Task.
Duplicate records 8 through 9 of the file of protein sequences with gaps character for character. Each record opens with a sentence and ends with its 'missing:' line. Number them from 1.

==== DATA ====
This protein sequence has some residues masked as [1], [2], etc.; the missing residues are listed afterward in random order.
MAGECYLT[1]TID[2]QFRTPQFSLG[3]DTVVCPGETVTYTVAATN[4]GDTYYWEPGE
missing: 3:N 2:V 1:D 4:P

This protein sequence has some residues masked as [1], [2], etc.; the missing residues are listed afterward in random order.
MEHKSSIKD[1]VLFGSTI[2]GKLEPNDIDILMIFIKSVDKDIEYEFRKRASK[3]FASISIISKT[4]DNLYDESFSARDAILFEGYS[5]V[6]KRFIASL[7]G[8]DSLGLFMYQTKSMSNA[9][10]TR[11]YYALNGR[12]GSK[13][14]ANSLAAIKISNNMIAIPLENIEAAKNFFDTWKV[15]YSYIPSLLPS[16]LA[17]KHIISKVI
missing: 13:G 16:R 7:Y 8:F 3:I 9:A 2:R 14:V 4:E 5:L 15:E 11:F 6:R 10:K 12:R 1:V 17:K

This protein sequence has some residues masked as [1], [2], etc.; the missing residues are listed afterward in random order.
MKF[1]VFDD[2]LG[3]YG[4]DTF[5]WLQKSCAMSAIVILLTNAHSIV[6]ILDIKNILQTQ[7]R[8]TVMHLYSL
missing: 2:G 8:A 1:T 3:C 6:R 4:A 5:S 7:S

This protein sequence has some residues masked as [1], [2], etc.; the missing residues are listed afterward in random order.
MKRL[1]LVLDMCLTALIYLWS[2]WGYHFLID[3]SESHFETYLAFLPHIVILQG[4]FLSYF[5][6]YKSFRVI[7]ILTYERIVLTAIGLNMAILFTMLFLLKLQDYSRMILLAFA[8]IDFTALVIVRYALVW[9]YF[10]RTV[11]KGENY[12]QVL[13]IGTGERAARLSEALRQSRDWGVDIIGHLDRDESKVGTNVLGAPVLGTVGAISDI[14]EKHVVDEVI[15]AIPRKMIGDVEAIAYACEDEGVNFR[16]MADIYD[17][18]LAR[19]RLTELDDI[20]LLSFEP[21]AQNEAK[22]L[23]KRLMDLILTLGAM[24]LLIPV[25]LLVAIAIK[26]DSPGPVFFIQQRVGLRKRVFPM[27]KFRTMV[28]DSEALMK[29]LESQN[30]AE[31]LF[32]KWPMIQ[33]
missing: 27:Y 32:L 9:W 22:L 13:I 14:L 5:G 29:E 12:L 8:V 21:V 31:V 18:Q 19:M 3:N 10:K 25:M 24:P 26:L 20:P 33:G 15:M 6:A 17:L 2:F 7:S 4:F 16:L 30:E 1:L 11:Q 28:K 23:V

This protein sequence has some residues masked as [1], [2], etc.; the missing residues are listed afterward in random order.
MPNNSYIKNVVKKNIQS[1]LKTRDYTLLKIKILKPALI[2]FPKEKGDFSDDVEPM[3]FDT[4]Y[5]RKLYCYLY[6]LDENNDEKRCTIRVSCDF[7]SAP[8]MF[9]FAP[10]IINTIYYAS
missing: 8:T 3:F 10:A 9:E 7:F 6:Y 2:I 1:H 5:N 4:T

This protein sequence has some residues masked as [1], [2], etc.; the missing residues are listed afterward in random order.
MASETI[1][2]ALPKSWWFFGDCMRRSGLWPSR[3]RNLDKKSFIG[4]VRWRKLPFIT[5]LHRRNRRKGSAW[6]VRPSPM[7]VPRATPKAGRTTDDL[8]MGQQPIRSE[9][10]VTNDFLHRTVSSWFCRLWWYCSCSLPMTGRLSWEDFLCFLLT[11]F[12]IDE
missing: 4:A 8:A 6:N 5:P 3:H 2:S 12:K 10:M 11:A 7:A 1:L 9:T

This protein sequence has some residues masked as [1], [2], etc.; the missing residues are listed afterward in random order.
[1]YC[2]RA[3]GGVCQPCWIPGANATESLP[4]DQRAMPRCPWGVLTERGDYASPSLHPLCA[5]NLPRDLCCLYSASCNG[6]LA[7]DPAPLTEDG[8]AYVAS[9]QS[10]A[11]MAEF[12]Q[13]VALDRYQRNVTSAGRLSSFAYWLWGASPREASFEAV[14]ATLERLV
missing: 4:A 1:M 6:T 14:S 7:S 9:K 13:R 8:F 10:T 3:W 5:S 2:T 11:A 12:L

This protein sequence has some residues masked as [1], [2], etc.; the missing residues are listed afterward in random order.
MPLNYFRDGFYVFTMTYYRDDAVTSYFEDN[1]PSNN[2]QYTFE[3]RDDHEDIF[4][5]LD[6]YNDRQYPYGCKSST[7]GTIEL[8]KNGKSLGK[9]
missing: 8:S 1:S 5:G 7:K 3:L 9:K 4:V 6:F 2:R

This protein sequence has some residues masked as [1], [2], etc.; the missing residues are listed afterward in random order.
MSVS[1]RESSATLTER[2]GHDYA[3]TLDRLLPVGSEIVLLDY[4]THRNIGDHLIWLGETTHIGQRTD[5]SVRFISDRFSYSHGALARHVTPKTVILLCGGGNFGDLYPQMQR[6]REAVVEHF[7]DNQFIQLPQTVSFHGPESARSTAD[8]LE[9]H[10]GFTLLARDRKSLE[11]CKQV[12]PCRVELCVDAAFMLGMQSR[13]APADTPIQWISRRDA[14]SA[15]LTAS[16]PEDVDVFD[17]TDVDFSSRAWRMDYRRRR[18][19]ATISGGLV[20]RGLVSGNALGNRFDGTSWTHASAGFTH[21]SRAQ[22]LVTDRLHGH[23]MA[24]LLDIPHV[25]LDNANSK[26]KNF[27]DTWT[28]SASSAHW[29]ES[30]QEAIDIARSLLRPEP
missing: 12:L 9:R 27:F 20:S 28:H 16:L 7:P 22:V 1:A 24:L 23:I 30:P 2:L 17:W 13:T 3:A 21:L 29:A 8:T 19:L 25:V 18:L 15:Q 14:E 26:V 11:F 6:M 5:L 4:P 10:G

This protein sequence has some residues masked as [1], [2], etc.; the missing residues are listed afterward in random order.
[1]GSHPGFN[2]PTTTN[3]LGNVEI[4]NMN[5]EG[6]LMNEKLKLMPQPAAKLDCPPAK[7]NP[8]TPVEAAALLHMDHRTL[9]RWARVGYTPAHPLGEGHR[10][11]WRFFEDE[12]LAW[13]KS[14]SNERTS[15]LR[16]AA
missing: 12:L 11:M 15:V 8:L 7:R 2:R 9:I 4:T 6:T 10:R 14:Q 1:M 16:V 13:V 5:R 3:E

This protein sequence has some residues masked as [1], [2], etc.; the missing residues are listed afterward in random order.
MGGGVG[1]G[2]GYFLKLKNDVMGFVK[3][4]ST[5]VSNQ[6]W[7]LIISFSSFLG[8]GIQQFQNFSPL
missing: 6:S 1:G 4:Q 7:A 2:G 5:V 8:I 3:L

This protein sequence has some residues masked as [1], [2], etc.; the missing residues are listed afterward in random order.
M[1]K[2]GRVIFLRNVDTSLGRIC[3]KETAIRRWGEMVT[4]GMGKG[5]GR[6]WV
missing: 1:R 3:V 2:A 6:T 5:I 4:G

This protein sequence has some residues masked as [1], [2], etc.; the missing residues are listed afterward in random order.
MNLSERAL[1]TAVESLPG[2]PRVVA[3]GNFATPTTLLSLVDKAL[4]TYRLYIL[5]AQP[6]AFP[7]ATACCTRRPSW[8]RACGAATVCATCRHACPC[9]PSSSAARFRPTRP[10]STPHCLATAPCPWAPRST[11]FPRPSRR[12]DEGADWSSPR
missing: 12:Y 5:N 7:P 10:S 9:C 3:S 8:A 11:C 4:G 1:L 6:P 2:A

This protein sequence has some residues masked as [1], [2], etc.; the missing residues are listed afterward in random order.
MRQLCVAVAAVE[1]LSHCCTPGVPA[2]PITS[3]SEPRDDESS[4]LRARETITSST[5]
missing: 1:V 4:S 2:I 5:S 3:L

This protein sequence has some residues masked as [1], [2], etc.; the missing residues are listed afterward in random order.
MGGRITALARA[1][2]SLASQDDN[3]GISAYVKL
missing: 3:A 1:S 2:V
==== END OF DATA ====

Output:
This protein sequence has some residues masked as [1], [2], etc.; the missing residues are listed afterward in random order.
MPLNYFRDGFYVFTMTYYRDDAVTSYFEDN[1]PSNN[2]QYTFE[3]RDDHEDIF[4][5]LD[6]YNDRQYPYGCKSST[7]GTIEL[8]KNGKSLGK[9]
missing: 8:S 1:S 5:G 7:K 3:L 9:K 4:V 6:F 2:R

This protein sequence has some residues masked as [1], [2], etc.; the missing residues are listed afterward in random order.
MSVS[1]RESSATLTER[2]GHDYA[3]TLDRLLPVGSEIVLLDY[4]THRNIGDHLIWLGETTHIGQRTD[5]SVRFISDRFSYSHGALARHVTPKTVILLCGGGNFGDLYPQMQR[6]REAVVEHF[7]DNQFIQLPQTVSFHGPESARSTAD[8]LE[9]H[10]GFTLLARDRKSLE[11]CKQV[12]PCRVELCVDAAFMLGMQSR[13]APADTPIQWISRRDA[14]SA[15]LTAS[16]PEDVDVFD[17]TDVDFSSRAWRMDYRRRR[18][19]ATISGGLV[20]RGLVSGNALGNRFDGTSWTHASAGFTH[21]SRAQ[22]LVTDRLHGH[23]MA[24]LLDIPHV[25]LDNANSK[26]KNF[27]DTWT[28]SASSAHW[29]ES[30]QEAIDIARSLLRPEP
missing: 12:L 9:R 27:F 20:S 28:H 16:L 7:P 22:V 1:A 24:L 23:I 30:P 2:L 17:W 13:T 3:A 21:L 29:A 8:T 19:L 25:V 18:L 15:Q 14:E 26:V 11:F 6:M 5:L 4:P 10:G